Story and photos by Manos Angelakis
I love high quality butter and occasionally I will reward myself with a package of imported European product.
An outstanding French butter made from cow's milk, Beurre de Charente, used to be available at an international market near me; it was considered the best butter one could buy when I lived in Europe. I was very happy to have access to it here in the US. Unfortunately the market is now gone, so I looked around to see what else I could purchase that would be just as good.
Butter is a natural product made by churning fresh or cultured cream from cow's milk, ewe's milk, goat's milk, buffalo milk or, rarely, a mixture of sheep’ and goat's milk. In most European countries, butter is usually made from cultured cream, soured with various species of bacteria, giving the butter a complex aromatic flavor and a light creamy color.
You haven't truly lived until you've tasted freshly baked baguette bread topped with great quality butter.
To my surprise I found that a couple of my local supermarkets carry Finlandia butter; a butter that I had had in Finland a number of years ago. Finlandia, and its parent company Valio, are well known for the cheeses they produce and export throughout the world, but their butter seems to be a product imported to the US market in the last 15 years, though it has been available for a long time to Finnish consumers. The Finlandia butter is 82% milk fat and comes in both salted and unsalted versions. The salted has gold-colored packaging and the unsalted silver. Both come as 7 oz. bricks.
Another superior European butter I recently saw at one of the local supermarkets is the Irish “Tipperary” from the Tipperary Co-operative Creamery. Made from milk of grass fed cows, it has been imported to the US for the last couple years. It comes as an 8 oz. brick and can be had salted or unsalted. It is as tasty as the Finlandia; if you're only going to use salted butter on a piece of bread, this is the one to get.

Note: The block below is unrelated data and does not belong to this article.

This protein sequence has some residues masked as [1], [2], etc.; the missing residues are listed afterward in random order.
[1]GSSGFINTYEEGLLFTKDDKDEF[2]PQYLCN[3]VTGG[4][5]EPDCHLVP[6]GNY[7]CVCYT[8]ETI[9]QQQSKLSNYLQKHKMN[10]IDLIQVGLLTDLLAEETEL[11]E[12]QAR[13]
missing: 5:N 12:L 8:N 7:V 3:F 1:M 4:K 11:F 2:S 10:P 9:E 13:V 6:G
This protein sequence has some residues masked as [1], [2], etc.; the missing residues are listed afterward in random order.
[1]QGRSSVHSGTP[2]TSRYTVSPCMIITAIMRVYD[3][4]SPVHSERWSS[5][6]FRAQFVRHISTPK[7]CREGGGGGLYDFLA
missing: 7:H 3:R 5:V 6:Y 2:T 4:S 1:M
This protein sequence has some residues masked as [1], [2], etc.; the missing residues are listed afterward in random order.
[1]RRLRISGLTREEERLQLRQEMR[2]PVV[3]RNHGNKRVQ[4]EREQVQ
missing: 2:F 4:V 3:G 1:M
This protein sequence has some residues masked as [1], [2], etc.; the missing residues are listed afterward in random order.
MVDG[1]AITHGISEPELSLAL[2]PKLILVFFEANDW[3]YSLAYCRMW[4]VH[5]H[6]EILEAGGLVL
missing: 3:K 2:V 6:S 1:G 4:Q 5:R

A rather unusual butter I tasted during one of my Italian journeys is made from milk of black buffalo herds grazing on pastures in Lazio, the mainland region between Rome and Naples. It is bright white and is rich and flavorful, with 83% fat content; it is prized by the local gastronomes for its taste. Regionally, it is used mostly in pastries and other backed goods but many of the luxury hotels in the area offer it with breakfast. In addition to butter, there is mozzarella and ricotta made from the buffalo milk and I distinctly remember the taste when we had lunch with a salad of basket-cheese slices with tomatoes from the producer’s garden and fresh basil, drizzled with extra virgin olive oil, cracked black pepper and fresh picked oregano. This butter is now available in the US under the “Delitia” brand and sold in 8 oz. bricks.
Another interesting packaged butter that I found at a Greek supermarket in Astoria, Queens, is one made from ewe’s milk (provio voutiro). I remember eating it as a child, when we lived in what was, at the time, the outskirts of the city. A shepherd with his heard of sheep would come down the street – which was unpaved – and my mother would go out and purchase butter and yoghurt from him in hand-made clay pots. This was in the very early 50s. On alternate days, another shepherd would bring down his goats and we would get fresh goat milk, milked on the spot in a pan my mother held. I’m used to the sheep butter’s sharp taste and smell, but it is exceedingly strong and unless one is familiar with it, it will probably taste rather unpleasant to the average person.
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